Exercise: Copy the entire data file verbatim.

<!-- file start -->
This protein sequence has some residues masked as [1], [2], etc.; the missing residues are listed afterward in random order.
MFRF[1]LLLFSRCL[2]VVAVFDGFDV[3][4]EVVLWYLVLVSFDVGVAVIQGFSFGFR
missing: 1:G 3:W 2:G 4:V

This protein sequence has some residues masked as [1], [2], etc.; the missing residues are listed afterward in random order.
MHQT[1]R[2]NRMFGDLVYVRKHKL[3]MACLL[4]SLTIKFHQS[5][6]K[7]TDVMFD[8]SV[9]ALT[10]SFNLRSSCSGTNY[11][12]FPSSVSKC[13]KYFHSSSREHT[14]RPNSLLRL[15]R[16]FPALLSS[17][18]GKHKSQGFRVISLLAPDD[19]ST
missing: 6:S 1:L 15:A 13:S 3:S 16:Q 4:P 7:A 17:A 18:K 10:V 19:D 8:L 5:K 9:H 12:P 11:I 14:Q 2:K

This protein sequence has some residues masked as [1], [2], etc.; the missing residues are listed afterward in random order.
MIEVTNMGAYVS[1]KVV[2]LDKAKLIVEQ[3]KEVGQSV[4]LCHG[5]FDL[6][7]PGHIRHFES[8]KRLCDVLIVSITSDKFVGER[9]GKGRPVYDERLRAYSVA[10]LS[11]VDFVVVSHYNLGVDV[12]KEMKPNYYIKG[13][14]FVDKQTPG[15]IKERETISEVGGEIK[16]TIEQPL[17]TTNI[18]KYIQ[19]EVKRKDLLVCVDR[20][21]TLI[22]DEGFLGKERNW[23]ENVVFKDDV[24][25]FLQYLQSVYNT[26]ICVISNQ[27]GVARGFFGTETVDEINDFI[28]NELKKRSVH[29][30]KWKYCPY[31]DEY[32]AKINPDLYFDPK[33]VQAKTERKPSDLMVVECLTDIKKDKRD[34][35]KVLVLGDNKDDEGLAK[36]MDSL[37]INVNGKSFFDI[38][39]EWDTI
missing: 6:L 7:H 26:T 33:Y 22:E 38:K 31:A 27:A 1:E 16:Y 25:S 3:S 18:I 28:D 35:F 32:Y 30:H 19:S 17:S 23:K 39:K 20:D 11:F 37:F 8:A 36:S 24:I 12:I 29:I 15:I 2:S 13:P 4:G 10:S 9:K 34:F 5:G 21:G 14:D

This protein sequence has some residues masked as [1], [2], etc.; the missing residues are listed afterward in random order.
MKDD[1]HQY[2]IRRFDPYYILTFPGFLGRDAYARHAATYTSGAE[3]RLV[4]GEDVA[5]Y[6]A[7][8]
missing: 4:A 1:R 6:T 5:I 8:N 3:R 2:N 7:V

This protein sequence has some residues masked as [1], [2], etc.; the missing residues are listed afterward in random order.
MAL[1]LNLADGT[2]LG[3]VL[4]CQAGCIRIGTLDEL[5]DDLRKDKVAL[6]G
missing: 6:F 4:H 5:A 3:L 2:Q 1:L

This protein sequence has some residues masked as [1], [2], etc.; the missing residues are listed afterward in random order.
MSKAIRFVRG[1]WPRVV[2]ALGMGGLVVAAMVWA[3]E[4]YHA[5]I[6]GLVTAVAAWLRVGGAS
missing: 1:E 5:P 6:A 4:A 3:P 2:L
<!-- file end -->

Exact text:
This protein sequence has some residues masked as [1], [2], etc.; the missing residues are listed afterward in random order.
MFRF[1]LLLFSRCL[2]VVAVFDGFDV[3][4]EVVLWYLVLVSFDVGVAVIQGFSFGFR
missing: 1:G 3:W 2:G 4:V

This protein sequence has some residues masked as [1], [2], etc.; the missing residues are listed afterward in random order.
MHQT[1]R[2]NRMFGDLVYVRKHKL[3]MACLL[4]SLTIKFHQS[5][6]K[7]TDVMFD[8]SV[9]ALT[10]SFNLRSSCSGTNY[11][12]FPSSVSKC[13]KYFHSSSREHT[14]RPNSLLRL[15]R[16]FPALLSS[17][18]GKHKSQGFRVISLLAPDD[19]ST
missing: 6:S 1:L 15:A 13:S 3:S 16:Q 4:P 7:A 17:A 18:K 10:V 19:D 8:L 5:K 9:H 12:P 11:I 14:Q 2:K

This protein sequence has some residues masked as [1], [2], etc.; the missing residues are listed afterward in random order.
MIEVTNMGAYVS[1]KVV[2]LDKAKLIVEQ[3]KEVGQSV[4]LCHG[5]FDL[6][7]PGHIRHFES[8]KRLCDVLIVSITSDKFVGER[9]GKGRPVYDERLRAYSVA[10]LS[11]VDFVVVSHYNLGVDV[12]KEMKPNYYIKG[13][14]FVDKQTPG[15]IKERETISEVGGEIK[16]TIEQPL[17]TTNI[18]KYIQ[19]EVKRKDLLVCVDR[20][21]TLI[22]DEGFLGKERNW[23]ENVVFKDDV[24][25]FLQYLQSVYNT[26]ICVISNQ[27]GVARGFFGTETVDEINDFI[28]NELKKRSVH[29][30]KWKYCPY[31]DEY[32]AKINPDLYFDPK[33]VQAKTERKPSDLMVVECLTDIKKDKRD[34][35]KVLVLGDNKDDEGLAK[36]MDSL[37]INVNGKSFFDI[38][39]EWDTI
missing: 6:L 7:H 26:T 33:Y 22:E 38:K 31:A 27:A 1:E 16:Y 25:S 3:S 18:I 28:D 35:F 32:Y 30:H 19:S 17:S 23:K 39:K 20:D 11:F 37:F 8:A 36:S 24:I 12:I 29:I 15:I 2:S 13:P 4:G 10:S 9:K 34:F 5:G 21:G 14:D

This protein sequence has some residues masked as [1], [2], etc.; the missing residues are listed afterward in random order.
MKDD[1]HQY[2]IRRFDPYYILTFPGFLGRDAYARHAATYTSGAE[3]RLV[4]GEDVA[5]Y[6]A[7][8]
missing: 4:A 1:R 6:T 5:I 8:N 3:R 2:N 7:V

This protein sequence has some residues masked as [1], [2], etc.; the missing residues are listed afterward in random order.
MAL[1]LNLADGT[2]LG[3]VL[4]CQAGCIRIGTLDEL[5]DDLRKDKVAL[6]G
missing: 6:F 4:H 5:A 3:L 2:Q 1:L

This protein sequence has some residues masked as [1], [2], etc.; the missing residues are listed afterward in random order.
MSKAIRFVRG[1]WPRVV[2]ALGMGGLVVAAMVWA[3]E[4]YHA[5]I[6]GLVTAVAAWLRVGGAS
missing: 1:E 5:P 6:A 4:A 3:P 2:L